AI poses some fundamental ethical questions for society. For example, how should we view the potential for AI to be used in the military arena? Although there is currently a consensus that, “giving robots the agency to kill humans would trample over a red line that should never be crossed” [Ref: Financial Times], it should be noted that robots are already present in bomb disposal, mine clearance and anti-missile systems. Some, such as software engineer Ronald Arkin, think that developing ‘ethical robots’ which are programmed to strict ethical codes could be beneficial in the military, if they are programmed never to break rules of combat that humans might flout [Ref: Nature]. Similarly, the potential for the increased autonomy and decision making that AI embodies opens up a moral vacuum that some suggest needs to be addressed by society, governments and legislators [Ref: The Times], while others argue that a code of ethics for robotics is urgently needed [Ref: The Times]. After all, who would be responsible for a decision badly made by a machine? The programmer, the engineer, the owner or the robot itself? Furthermore, critics say that driverless cars may be involved in situations where there is a split-second decision either to swerve, possibly killing the passengers, or not to swerve, possibly killing another road user. How should a machine decide? To what extent should we even allow machines to decide? [Ref: Aeon] Others argue that technology is fundamentally ‘morally neutral’, as: “The same technology that launched deadly missiles in WWII brought Neil Armstrong and Buzz Aldrin to the surface of the moon. The harnessing of nuclear power laid waste to Hiroshima and Nagasaki but it also provides power to billions without burning fossil fuels”. In this sense: “AI is another tool and we can use it to make the world a better place, if we wish.” [Ref: Gadgette]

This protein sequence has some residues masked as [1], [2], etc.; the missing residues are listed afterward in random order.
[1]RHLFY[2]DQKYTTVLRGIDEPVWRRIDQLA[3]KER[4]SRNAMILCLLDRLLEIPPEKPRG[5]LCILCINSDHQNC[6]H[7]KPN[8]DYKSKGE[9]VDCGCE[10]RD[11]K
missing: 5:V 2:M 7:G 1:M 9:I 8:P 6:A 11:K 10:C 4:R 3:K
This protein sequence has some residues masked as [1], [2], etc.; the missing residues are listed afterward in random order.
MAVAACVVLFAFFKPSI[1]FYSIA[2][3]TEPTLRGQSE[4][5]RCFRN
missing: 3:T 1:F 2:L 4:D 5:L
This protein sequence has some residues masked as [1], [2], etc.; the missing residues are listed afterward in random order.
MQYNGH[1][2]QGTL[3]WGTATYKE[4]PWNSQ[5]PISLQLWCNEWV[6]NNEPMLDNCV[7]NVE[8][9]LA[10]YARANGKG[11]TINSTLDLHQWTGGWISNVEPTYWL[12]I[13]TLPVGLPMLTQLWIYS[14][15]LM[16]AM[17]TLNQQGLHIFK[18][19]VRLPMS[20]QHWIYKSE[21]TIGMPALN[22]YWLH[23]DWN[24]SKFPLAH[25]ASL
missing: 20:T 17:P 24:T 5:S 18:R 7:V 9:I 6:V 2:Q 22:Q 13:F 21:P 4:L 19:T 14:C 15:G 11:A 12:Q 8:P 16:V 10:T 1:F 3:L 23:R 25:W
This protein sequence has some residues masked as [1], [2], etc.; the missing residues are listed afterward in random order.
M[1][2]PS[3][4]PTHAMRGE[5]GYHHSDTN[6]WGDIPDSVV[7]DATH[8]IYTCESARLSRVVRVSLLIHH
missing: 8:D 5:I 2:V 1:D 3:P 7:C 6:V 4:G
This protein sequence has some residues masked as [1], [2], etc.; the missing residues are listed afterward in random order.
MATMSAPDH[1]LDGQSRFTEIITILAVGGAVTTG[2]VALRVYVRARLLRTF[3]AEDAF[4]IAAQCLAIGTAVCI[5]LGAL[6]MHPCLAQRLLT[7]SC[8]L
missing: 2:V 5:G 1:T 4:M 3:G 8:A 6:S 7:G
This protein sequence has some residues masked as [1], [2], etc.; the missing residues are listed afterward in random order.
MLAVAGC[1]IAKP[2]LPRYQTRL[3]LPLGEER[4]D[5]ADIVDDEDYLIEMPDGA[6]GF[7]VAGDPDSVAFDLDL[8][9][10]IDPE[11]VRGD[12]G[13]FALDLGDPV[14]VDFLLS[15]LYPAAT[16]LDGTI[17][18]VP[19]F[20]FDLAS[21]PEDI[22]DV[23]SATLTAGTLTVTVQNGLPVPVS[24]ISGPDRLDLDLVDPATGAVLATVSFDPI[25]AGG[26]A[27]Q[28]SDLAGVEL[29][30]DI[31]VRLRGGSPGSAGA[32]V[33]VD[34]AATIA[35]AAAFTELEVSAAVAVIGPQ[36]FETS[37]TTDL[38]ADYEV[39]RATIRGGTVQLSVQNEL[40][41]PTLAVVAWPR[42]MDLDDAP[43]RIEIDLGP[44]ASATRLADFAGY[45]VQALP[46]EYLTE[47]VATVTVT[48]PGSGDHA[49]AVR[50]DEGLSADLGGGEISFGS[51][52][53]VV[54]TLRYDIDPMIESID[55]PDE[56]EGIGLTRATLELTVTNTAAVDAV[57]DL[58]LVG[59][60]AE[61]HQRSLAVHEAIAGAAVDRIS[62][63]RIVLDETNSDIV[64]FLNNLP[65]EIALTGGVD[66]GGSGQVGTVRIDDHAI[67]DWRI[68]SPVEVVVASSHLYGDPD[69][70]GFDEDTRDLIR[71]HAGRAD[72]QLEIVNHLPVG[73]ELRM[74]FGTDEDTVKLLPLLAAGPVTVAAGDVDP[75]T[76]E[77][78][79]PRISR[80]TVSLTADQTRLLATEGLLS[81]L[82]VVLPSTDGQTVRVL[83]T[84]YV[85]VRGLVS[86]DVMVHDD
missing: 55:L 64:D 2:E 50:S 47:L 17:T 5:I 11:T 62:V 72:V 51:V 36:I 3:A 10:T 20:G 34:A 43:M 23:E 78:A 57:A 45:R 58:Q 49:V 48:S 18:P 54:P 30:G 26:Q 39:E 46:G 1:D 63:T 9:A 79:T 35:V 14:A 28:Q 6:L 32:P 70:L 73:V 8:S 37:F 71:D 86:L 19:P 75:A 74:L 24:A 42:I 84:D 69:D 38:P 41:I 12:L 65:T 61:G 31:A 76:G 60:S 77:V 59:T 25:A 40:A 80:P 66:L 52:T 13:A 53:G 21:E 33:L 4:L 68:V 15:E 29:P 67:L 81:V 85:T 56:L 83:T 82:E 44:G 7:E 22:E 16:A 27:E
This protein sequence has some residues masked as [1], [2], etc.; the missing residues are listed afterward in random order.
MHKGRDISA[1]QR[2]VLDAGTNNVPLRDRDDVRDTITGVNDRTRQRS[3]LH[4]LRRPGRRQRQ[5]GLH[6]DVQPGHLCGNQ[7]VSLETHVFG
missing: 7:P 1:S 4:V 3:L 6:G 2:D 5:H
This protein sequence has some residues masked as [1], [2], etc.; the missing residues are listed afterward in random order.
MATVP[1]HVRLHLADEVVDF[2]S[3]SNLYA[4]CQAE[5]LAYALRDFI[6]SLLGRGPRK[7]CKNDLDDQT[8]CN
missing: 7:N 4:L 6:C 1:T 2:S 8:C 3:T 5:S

A threat to humanity?
For some critics, advances in AI pose very real existential problems for humanity in the future. Oxford professor Nick Bostrom, for instance, has voiced concerns about what might happen if the ability for machines to learn for themselves accelerates very rapidly - what he calls an ‘intelligence explosion’. Bostrom believes “at some point we will create machines that are superintelligent, and that the first machine to attain superintelligence may become extremely powerful to the point of being able to shape the future according to its preferences” [Ref: Vox]. Technology entrepreneurs Bill Gates and Elon Musk have also publicly stated fears about the dangers of artificial intelligence, and caution that there are very real risks associated with the march of the technology if left unchecked [Ref: Guardian], although Gates has sounded a more optimistic note recently [Ref: CNBC]. Autonomy is a key issue that some critics are especially concerned about, with technologist Tom Ditterich warning that despite proposals to have driverless cars, autonomous weapons and automated surgical assistants, AI systems should never be fully autonomous, because: “By definition a fully autonomous system is one that we have no control over, and I don’t think we ever want to be in that situation.” [Ref: Business Insider] Additionally, there are also practical issues critics are keen to explore, such as the future of work, with many suggesting that advances in automation will result in certain jobs becoming obsolete. Commentator Claire Foges reflects on these developments, and draws parallels with the Luddites 200 years ago, who attempted to resist the increasing automation of their jobs during the onset of the industrial revolution [Ref: History.com]. She notes that amid recent forecasts that up to five million people could lose their jobs because of automation [Ref: The Times]: “Two hundred years on, a braver newer world is arriving at astonishing speed, and threatens to make luddites out of us all. The robots are coming, they are here; creeping stealthily into factory, office and shop.” [Ref: The Times]
A brave new world?